Integrated into the fashion, design, and style trends in supplies is personalization. Products that provide consumers with the ability to personalize their experience with their supplies is key, and manufacturers are finding various ways to succeed at this at retail. Manufacturers looking to take advantage of the trend around personalization and fashion are generating creative ideas like build-your-own planner concepts. Consumers are being provided the opportunity to personalize items such as their dated products, binders, and notebooks.
Consumers may be looking for ways to trim cost in their traditional supplies purchases, but there is unlocked opportunities and growth potential in putting fashion in function. Manufacturers and retailers are headed in the right direction by developing products that can be personalized to provide a unique and creative experience for consumers.
Planning, organizing, and executing a move to a new home, apartment, dorm, or city is never easy. Between childhood homes, campus dorms, and apartment living, I’ve done my share of moving over the years, and like most U.S. movers I made these moves during the spring and summer months. This means that in addition to shopping for the beach and grill, weddings, graduation parties, and back-to-school, a number of consumers are also purchasing for and partaking in the 35-40 million moves that take place every year in America*.
More than half of annual moves take place from May through September, with approximately 32 percent happening in July and August. In 2015, although September saw a 4 percent drop in moves versus 2014**, the number of moves for the full year has remained relatively steady over the past few years***. However, where consumers are moving to and from has varied. In the U.S., movers are primarily heading South and West. States such as Oregon, South Carolina, and Idaho are experiencing the highest levels of inbound moves. With inbound moves on the rise in these states, the Northeast is experiencing the highest level of outbound moves stemming from New Jersey, New York, and Connecticut***. Factors such as booming industries, desire for warmer weather, and increased demand for outdoor activities are contributing to the moving trends. With a boom in their technology and creative marketing sectors, cities like Portland and Seattle are attracting young professionals. As consumers pack up their homes and apartments to move out West and down South, NPD found that sales of packaging products in high outbound regions like the Northeast are seeing the greatest rate of unit growth, at 6 percent****.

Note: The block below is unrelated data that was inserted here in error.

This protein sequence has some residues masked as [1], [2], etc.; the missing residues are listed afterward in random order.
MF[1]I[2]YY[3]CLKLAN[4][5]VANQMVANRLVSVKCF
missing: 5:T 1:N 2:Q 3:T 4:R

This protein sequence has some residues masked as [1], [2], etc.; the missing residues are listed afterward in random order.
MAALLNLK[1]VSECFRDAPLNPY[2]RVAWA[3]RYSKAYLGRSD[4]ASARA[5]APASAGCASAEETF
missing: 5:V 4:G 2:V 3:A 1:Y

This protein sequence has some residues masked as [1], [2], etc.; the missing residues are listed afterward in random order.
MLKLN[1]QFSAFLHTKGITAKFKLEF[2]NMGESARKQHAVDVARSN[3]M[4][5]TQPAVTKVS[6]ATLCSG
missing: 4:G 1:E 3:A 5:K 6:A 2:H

Retailers are responding both online and in-store to help make the moving process as painless as possible for consumers. Bundled moving packages are available that incorporate different sized boxes, protective wrapping, labels, markers, and other moving supplies. Promotional discounting when purchasing one product is offered for another. Online suggestion agents help with making sure the consumer remembers all the needed materials for the move, such as having enough packaging tape and protective wrapping. Services allowing the consumer to order online and pick up in-store make acquiring all the needed moving materials more seamless. Also, the ability to make online price comparisons means that the consumer is simultaneously looking for the best price while determining where and how many boxes to buy. Besides looking for a good price, finding quality products that protect and secure the movers’ belongings is a critical part of the purchase decision.
Moving often marks a turning point in someone’s life. It is often an emotional and anxious experience, filled with excitement and concerns for the consumer. Key seasons such as weddings, holidays, and back-to-school may be top of mind for most consumers throughout the year, but with the average American making approximately 11-12 moves during her lifetime*, it is a worthwhile market to pursue. Better understanding the mindset of this consumer can help manufacturers to grow in an opportune space. Generating hype by promoting and communicating the benefits and features of moving supplies may prove to be an advantageous move.
*U.S. Census Bureau